The Rising Toll of Caregiving

Factors including the aging American population, the increased prevalence of chronic health conditions, shorter hospital stays and preferences for receiving care at home are resulting in an increased degree of reliance on families to provide informal, unpaid care to family members1 with a range of disease conditions, including heart disease, stroke and heart diseases that co-occur with mental and behavioral disorders.

According to a 2018 American Heart Association Policy Statement, informal caregiving for patients with CVD adds an additional 11% of medical and productivity costs attributable to cardiovascular diseases.2 The report estimated that informal caregiving was $61 billion in 2015, which will increase to $128 billion in 2035. Including the cost of informal caregiving increases total CVD costs by 11% to $616 billion in 2015 and $1.2 trillion in 2035.

When considering mental health, an estimated 8.4 million adults provide unpaid assistance to individuals with emotional or mental health problems according to a 2015 report by National Alliance of Caregiving and AARP.3 The paper reported that nearly half of higherhour caregivers report high emotional distress. Furthermore, with an average household income of $45,700, informal caregivers also reported financial strain. Worryingly, 70% of employed caregivers had to modify their work conditions by reducing their hours, changing jobs, turning down a promotion, taking a leave of absence or even retiring early.

A recent study by Debra Lerner and colleagues addressed the topic for informal caregivers of individuals with schizophrenia and/or schizoaffective disorder and found substantial distress and lost workplace productivity in this population.4 In a four-week period, currently employed informal caregivers were limited at work between 20% of the time on average (in relation to performing physical job tasks) to almost 30% of the time on average, respectively, for time management and mental and interpersonal job task performance. On average, atwork productivity decreased by almost 8%. In the same period, almost two-thirds missed work due to informal caregiving responsibilities and the average productivity loss due to work absences was 15%.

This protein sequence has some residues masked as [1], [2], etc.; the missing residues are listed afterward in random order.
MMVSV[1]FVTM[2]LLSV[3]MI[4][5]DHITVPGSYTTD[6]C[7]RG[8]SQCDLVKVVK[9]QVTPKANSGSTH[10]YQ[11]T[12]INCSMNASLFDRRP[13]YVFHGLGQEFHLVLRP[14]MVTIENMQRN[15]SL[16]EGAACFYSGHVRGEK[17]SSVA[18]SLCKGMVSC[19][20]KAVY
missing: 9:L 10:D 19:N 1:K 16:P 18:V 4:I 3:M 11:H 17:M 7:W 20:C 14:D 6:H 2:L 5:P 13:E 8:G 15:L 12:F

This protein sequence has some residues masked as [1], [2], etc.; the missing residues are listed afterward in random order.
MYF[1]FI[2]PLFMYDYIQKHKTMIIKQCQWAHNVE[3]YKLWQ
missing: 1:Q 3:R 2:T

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The practical implication of these findings for employers is that the rising burden of caregiving has a negative impact on workforce productivity and participation.

Flexible work arrangements and policies such as adequate sick leave and paid time off could allow employees to rest and recover from caregiving responsibilities to mitigate the adverse consequences of caring for family members with chronic conditions like mental health disorders, heart disease and stroke.


  1. Family Caregiver Alliance: National Center on Caregiving. (2009). Caregiving. Retrieved from
  2. Dunbar S. B., Khavjou O. A., Bakas T., Hunt G., Kirch R. A., Leib A. R., . . . Whitsel L. P. (2018). Projected Costs of Informal Caregiving for Cardiovascular Disease: 2015 to 2035- A Policy Statement From the American Heart Association. Circulation. Retrieved from
  3. National Alliance for Caregiving, & AARP. (2015). Caregiving in the U.S. Retrieved from
  4. Lerner D., Chang H., Rogers W. H., Benson C., Lyson M. C., & Dixon L. B. (2018). Psychological Distress Among Caregivers of Individuals With a Diagnosis of Schizophrenia or Schizoaffective Disorder. Psychiatr Serv, 69(2), 169-178. doi:10.1176/